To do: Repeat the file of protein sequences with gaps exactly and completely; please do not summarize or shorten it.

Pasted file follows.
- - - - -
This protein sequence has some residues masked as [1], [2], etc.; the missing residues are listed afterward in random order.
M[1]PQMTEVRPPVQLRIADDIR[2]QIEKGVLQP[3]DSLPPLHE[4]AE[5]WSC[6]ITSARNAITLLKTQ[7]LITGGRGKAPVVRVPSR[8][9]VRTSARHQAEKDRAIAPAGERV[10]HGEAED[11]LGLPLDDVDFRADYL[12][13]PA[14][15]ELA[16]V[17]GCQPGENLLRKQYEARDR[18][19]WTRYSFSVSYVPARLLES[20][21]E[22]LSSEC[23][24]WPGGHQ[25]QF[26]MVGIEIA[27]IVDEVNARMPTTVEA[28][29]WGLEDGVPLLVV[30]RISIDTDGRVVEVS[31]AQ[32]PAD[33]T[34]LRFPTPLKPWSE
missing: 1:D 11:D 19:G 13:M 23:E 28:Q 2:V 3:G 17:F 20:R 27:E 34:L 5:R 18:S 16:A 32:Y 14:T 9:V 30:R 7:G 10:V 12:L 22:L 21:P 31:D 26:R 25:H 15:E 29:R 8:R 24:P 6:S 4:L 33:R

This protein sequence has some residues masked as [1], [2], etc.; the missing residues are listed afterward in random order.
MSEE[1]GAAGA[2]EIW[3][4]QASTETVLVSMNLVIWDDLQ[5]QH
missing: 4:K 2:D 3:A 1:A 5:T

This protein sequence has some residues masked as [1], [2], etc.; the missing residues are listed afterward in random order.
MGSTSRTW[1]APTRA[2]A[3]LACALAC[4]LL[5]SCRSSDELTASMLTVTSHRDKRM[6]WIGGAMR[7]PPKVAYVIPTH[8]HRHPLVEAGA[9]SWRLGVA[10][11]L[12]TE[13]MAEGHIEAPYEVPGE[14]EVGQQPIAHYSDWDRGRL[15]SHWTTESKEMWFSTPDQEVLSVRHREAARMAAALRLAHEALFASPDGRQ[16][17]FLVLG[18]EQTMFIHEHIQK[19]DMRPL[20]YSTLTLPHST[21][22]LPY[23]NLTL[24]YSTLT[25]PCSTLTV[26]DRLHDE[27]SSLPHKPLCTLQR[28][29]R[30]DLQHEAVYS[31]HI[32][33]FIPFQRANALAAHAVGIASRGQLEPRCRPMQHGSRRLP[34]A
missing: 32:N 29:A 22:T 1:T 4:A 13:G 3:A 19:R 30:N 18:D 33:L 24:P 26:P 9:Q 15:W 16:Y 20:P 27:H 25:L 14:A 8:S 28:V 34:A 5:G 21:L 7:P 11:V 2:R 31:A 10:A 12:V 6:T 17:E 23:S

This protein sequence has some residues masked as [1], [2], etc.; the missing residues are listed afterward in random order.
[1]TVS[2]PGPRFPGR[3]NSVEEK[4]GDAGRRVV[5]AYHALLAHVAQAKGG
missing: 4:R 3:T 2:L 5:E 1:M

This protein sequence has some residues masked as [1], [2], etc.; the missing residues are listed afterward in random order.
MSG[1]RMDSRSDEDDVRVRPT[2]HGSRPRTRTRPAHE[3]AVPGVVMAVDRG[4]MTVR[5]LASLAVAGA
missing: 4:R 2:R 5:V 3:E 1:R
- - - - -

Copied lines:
This protein sequence has some residues masked as [1], [2], etc.; the missing residues are listed afterward in random order.
M[1]PQMTEVRPPVQLRIADDIR[2]QIEKGVLQP[3]DSLPPLHE[4]AE[5]WSC[6]ITSARNAITLLKTQ[7]LITGGRGKAPVVRVPSR[8][9]VRTSARHQAEKDRAIAPAGERV[10]HGEAED[11]LGLPLDDVDFRADYL[12][13]PA[14][15]ELA[16]V[17]GCQPGENLLRKQYEARDR[18][19]WTRYSFSVSYVPARLLES[20][21]E[22]LSSEC[23][24]WPGGHQ[25]QF[26]MVGIEIA[27]IVDEVNARMPTTVEA[28][29]WGLEDGVPLLVV[30]RISIDTDGRVVEVS[31]AQ[32]PAD[33]T[34]LRFPTPLKPWSE
missing: 1:D 11:D 19:G 13:M 23:E 28:Q 2:V 3:G 17:F 20:R 27:E 34:L 5:R 18:S 16:A 32:Y 14:T 9:V 30:R 7:G 10:V 12:L 22:L 21:P 31:D 26:R 25:H 15:E 29:R 8:R 24:P 6:S 4:L 33:R

This protein sequence has some residues masked as [1], [2], etc.; the missing residues are listed afterward in random order.
MSEE[1]GAAGA[2]EIW[3][4]QASTETVLVSMNLVIWDDLQ[5]QH
missing: 4:K 2:D 3:A 1:A 5:T

This protein sequence has some residues masked as [1], [2], etc.; the missing residues are listed afterward in random order.
MGSTSRTW[1]APTRA[2]A[3]LACALAC[4]LL[5]SCRSSDELTASMLTVTSHRDKRM[6]WIGGAMR[7]PPKVAYVIPTH[8]HRHPLVEAGA[9]SWRLGVA[10][11]L[12]TE[13]MAEGHIEAPYEVPGE[14]EVGQQPIAHYSDWDRGRL[15]SHWTTESKEMWFSTPDQEVLSVRHREAARMAAALRLAHEALFASPDGRQ[16][17]FLVLG[18]EQTMFIHEHIQK[19]DMRPL[20]YSTLTLPHST[21][22]LPY[23]NLTL[24]YSTLT[25]PCSTLTV[26]DRLHDE[27]SSLPHKPLCTLQR[28][29]R[30]DLQHEAVYS[31]HI[32][33]FIPFQRANALAAHAVGIASRGQLEPRCRPMQHGSRRLP[34]A
missing: 32:N 29:A 22:T 1:T 4:A 13:G 3:A 19:R 30:N 18:D 33:L 24:P 26:P 9:Q 15:W 16:Y 20:P 27:H 25:L 14:A 8:S 28:V 34:A 5:G 21:L 7:P 11:V 2:R 31:A 10:A 12:V 6:T 17:E 23:S

This protein sequence has some residues masked as [1], [2], etc.; the missing residues are listed afterward in random order.
[1]TVS[2]PGPRFPGR[3]NSVEEK[4]GDAGRRVV[5]AYHALLAHVAQAKGG
missing: 4:R 3:T 2:L 5:E 1:M

This protein sequence has some residues masked as [1], [2], etc.; the missing residues are listed afterward in random order.
MSG[1]RMDSRSDEDDVRVRPT[2]HGSRPRTRTRPAHE[3]AVPGVVMAVDRG[4]MTVR[5]LASLAVAGA
missing: 4:R 2:R 5:V 3:E 1:R